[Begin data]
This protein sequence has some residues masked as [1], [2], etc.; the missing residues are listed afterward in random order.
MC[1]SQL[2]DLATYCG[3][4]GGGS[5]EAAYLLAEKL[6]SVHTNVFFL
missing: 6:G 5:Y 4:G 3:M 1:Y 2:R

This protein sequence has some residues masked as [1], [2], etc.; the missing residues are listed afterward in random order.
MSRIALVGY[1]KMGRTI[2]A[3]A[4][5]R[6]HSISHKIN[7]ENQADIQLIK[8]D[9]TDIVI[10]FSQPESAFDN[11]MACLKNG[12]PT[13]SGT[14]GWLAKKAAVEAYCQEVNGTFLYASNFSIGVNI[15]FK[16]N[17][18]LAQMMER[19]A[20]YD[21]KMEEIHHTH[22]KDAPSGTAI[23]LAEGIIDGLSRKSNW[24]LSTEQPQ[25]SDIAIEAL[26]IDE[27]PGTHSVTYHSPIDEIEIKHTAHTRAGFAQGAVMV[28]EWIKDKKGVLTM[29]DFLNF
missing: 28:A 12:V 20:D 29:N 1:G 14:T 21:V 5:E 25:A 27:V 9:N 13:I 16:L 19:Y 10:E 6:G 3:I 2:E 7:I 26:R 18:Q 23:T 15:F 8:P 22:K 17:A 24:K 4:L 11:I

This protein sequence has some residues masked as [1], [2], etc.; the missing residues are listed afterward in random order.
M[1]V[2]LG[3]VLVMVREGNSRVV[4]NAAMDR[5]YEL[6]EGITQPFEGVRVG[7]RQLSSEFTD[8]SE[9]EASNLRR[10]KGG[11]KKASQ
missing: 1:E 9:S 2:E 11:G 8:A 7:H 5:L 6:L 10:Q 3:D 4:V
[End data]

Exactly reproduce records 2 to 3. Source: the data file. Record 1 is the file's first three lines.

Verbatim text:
This protein sequence has some residues masked as [1], [2], etc.; the missing residues are listed afterward in random order.
MSRIALVGY[1]KMGRTI[2]A[3]A[4][5]R[6]HSISHKIN[7]ENQADIQLIK[8]D[9]TDIVI[10]FSQPESAFDN[11]MACLKNG[12]PT[13]SGT[14]GWLAKKAAVEAYCQEVNGTFLYASNFSIGVNI[15]FK[16]N[17][18]LAQMMER[19]A[20]YD[21]KMEEIHHTH[22]KDAPSGTAI[23]LAEGIIDGLSRKSNW[24]LSTEQPQ[25]SDIAIEAL[26]IDE[27]PGTHSVTYHSPIDEIEIKHTAHTRAGFAQGAVMV[28]EWIKDKKGVLTM[29]DFLNF
missing: 28:A 12:V 20:D 29:N 1:G 14:T 21:V 5:E 25:A 27:V 9:N 13:I 16:L 19:Y 10:E 6:G 3:I 2:E 7:I 26:R 18:Q 23:T 15:F 8:P 22:K 17:A 24:K 4:L 11:I

This protein sequence has some residues masked as [1], [2], etc.; the missing residues are listed afterward in random order.
M[1]V[2]LG[3]VLVMVREGNSRVV[4]NAAMDR[5]YEL[6]EGITQPFEGVRVG[7]RQLSSEFTD[8]SE[9]EASNLRR[10]KGG[11]KKASQ
missing: 1:E 9:S 2:E 11:G 8:A 7:H 5:L 6:L 10:Q 3:D 4:V